I am sure I don't have to tell you this but your athletic success depends on proper nutrition. 

Last night, I had the opportunity to give a presentation at Run In on my Top 10 nutrition tips for athletes.  

Before getting into the talk, it is important that I tell you a little about myself and why I am so passionate about nutrition and sport nutrition. 

As a Board Certified Sport Dietitian with a MS in Exercise Physiology, I have dedicated much of my educational career to studying the human body and how food, or nutrition, affects physiology. I love learning about the science behind training and nutrition.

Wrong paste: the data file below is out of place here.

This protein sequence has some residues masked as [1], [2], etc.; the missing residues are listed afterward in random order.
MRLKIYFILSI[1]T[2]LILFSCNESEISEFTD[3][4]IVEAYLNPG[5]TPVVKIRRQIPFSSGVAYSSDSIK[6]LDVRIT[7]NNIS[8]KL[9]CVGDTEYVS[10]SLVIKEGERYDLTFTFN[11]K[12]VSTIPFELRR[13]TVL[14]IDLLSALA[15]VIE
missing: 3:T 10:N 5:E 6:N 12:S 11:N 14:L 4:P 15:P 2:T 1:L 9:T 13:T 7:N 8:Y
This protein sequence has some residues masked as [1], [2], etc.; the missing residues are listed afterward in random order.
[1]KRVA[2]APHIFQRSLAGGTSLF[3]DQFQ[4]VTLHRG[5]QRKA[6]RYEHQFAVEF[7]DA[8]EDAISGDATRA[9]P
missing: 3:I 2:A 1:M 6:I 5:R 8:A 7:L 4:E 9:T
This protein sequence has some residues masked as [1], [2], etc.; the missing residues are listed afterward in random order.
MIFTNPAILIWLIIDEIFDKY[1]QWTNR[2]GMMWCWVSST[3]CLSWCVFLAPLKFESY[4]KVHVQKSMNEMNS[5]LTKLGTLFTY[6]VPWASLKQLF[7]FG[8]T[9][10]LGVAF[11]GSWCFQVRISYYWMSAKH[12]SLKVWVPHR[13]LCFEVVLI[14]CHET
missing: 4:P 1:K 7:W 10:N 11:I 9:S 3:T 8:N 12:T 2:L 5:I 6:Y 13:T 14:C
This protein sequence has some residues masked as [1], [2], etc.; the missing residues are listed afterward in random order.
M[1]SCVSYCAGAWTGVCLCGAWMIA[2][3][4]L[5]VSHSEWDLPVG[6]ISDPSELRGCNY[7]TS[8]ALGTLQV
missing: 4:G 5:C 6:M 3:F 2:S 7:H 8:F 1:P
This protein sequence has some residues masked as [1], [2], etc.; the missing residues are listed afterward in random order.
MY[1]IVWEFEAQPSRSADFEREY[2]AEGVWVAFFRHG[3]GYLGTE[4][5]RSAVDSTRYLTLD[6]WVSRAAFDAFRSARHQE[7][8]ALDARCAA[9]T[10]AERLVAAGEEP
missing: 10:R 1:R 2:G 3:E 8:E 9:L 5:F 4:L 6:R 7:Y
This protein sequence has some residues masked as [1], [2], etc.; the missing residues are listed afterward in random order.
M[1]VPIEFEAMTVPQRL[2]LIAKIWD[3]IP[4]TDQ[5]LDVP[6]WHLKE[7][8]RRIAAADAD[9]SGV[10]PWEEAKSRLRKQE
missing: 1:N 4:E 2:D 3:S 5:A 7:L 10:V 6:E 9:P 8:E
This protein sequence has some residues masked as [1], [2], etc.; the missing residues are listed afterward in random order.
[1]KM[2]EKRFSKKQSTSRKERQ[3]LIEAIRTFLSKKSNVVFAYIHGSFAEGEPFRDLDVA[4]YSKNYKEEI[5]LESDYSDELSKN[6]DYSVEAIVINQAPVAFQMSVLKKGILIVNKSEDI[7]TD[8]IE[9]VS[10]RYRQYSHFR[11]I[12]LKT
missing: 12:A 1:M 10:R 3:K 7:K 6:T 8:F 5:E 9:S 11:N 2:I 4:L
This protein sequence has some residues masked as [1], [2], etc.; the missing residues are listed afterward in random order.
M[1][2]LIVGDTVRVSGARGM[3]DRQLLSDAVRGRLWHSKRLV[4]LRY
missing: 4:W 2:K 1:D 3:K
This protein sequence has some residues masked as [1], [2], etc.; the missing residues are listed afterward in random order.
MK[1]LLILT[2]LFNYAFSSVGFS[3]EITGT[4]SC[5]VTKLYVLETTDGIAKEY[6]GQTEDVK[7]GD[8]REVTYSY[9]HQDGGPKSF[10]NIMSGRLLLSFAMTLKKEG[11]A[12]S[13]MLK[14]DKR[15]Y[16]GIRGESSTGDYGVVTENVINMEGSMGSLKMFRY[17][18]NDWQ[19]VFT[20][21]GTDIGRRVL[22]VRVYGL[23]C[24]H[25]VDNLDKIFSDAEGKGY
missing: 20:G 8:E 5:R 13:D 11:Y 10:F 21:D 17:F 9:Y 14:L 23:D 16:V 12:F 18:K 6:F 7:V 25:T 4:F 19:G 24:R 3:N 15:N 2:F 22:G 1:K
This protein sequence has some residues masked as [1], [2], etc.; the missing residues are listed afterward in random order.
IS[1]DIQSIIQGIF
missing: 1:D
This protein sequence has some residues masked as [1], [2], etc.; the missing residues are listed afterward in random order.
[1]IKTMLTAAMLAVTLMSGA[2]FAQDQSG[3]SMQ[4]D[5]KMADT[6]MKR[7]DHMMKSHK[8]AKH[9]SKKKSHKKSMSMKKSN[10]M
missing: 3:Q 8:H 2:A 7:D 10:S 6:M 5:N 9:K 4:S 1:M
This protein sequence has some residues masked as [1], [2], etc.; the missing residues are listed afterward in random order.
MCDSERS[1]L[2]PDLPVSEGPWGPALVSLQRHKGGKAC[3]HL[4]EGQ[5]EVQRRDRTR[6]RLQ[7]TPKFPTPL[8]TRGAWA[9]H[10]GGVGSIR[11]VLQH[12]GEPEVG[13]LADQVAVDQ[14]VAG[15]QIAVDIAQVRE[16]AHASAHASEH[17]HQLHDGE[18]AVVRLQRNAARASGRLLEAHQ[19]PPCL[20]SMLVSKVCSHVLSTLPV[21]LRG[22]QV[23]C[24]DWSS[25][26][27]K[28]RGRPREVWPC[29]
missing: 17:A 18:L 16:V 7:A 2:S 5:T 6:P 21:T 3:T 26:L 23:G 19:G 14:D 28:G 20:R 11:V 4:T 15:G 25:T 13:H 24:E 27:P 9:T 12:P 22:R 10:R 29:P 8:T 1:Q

But, I am also an endurance triathlete. For the past 11 years, I have pushed my body to great physical and mental limits by completing 11 Ironman distance triathlons, including 4 Ironman World Championships and I have place overall female amateur at several half IM distance events. 

As a motivated, disciplined, competitive and goal-driven endurance triathlete, you can say that my activity routine is quite punishing and what I do with my body is very extreme. More important than any personal best, podium placement, overall win or World Championship qualification is my health. This hobby is a choice and seeing that you may also choose to do something similar with your body, it is important to remember that your ability to perform well with your body is dependent on good health.

I invite you to listen to my 1-hour presentation which discusses the following topics: